It’s never too early to make your health care preferences known. Outpatient palliative care nurse Laurie Luellen, R.N., explains the importance of advance directives.
What is an advance directive?
An advance directive is a legal document that states a person’s wishes regarding medical treatment. This includes assigning someone as the person’s medical power of attorney and a living will that outlines what specific measures you would want taken if you are unable to make medical decisions.
Why are advance directives important?
Advance directives are for a time when you are unable to speak for yourself to express your preference for medical treatment. Through this legal document, you are able to state your wishes and what is important to you, such as being free of pain, your treatment preferences and whom you would like to speak on your behalf about your medical care if you are unable. It takes the stress, guesswork and guilt away from your loved ones because they have instructions that tell them exactly what you want. Having an advance directive is the best gift an individual could give to his or her loved ones.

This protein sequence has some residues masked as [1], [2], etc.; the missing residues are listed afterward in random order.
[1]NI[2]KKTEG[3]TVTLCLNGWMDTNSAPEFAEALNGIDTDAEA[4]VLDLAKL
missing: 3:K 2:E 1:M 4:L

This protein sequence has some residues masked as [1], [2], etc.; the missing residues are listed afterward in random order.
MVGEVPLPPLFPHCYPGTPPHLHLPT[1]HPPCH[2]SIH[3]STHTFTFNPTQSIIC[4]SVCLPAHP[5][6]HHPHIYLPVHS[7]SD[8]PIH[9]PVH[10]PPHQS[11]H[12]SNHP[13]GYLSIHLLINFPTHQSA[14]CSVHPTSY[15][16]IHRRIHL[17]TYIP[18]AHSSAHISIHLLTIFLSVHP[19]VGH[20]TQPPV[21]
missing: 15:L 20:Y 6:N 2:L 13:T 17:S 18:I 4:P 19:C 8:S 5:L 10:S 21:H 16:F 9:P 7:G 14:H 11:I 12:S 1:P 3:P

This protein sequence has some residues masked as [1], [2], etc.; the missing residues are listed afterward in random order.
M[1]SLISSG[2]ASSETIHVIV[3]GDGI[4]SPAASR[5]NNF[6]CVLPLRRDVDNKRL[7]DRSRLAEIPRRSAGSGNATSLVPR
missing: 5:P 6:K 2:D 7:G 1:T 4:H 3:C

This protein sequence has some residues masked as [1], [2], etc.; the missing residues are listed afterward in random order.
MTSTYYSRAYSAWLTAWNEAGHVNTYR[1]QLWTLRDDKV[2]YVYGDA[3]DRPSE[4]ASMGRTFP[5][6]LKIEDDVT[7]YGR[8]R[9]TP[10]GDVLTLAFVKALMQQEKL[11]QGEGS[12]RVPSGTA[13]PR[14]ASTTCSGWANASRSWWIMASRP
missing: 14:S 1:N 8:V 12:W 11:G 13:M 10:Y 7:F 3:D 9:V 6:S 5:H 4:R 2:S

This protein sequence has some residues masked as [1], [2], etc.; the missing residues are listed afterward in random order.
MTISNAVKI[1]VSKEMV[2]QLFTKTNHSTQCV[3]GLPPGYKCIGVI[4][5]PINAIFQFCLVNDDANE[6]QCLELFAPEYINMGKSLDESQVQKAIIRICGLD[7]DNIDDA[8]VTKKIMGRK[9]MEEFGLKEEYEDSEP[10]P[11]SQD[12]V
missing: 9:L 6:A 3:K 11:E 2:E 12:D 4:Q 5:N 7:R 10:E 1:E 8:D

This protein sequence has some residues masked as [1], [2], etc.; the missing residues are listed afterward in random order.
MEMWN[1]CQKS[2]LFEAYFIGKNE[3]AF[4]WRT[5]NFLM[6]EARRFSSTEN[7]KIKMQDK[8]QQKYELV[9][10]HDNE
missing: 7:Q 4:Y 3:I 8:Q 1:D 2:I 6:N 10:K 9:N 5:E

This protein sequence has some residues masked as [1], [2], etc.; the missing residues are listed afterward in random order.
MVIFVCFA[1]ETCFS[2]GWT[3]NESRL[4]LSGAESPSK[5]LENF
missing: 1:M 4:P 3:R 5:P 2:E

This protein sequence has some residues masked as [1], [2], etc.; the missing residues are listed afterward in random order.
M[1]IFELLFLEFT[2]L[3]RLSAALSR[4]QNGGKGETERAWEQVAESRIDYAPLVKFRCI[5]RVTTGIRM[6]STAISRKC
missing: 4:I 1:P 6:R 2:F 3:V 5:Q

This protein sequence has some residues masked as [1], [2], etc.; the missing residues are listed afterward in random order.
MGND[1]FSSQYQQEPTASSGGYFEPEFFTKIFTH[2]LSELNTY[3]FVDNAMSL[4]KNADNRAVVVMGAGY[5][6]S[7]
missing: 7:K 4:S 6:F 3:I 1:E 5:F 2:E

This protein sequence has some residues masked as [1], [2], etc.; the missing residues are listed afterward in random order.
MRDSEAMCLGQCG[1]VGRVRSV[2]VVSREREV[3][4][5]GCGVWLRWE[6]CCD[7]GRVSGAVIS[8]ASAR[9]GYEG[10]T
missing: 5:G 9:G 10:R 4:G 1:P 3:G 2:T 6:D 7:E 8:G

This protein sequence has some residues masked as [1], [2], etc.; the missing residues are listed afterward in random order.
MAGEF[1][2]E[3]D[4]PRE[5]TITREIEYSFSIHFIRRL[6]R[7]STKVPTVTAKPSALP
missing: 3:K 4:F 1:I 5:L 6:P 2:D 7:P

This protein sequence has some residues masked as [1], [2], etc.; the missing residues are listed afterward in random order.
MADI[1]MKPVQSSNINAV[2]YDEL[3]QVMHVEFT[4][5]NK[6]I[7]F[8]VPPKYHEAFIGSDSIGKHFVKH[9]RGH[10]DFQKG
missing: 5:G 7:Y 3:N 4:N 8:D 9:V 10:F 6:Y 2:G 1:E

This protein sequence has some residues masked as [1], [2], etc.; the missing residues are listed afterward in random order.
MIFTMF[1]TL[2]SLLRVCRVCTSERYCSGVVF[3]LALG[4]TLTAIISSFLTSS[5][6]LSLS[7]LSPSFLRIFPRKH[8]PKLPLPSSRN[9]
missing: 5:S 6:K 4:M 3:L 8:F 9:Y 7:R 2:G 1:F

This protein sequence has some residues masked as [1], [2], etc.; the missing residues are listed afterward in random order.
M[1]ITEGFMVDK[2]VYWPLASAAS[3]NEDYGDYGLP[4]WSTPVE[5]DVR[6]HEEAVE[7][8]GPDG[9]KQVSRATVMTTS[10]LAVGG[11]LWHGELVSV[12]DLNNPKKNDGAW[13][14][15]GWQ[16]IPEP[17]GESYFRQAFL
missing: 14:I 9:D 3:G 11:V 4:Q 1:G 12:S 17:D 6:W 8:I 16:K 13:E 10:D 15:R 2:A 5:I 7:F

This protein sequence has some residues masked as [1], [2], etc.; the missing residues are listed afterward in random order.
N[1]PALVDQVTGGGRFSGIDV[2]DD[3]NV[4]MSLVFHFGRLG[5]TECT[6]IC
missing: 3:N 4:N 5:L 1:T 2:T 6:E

Who should complete an advance directive?
Anyone 18 years old or older should complete an advance directive, regardless of their current medical status.
What do you do with it once it is complete?
Once you have completed your advance directive, you should give a copy to your primary care provider as well as your local hospital. You should communicate your wishes to the person you have chosen as your medical power of attorney and give them a copy of the document as well.
Where can individuals learn more about advance directives?
Additional information about advance directives can be found online on the Maryland Attorney General’s website at marylandattorneygeneral.gov, at caringinfo.org or by consulting your local attorney. Advance directive forms also are available online at CarrollHospitalCenter.org/patient-forms.
Need help filling out an advance directive?
Call Care Connect at 410-871-7000 and ask to speak to a member of the palliative care team.
From the spring 2019 issue of A Healthy Dose, Carroll Hospital’s community magazine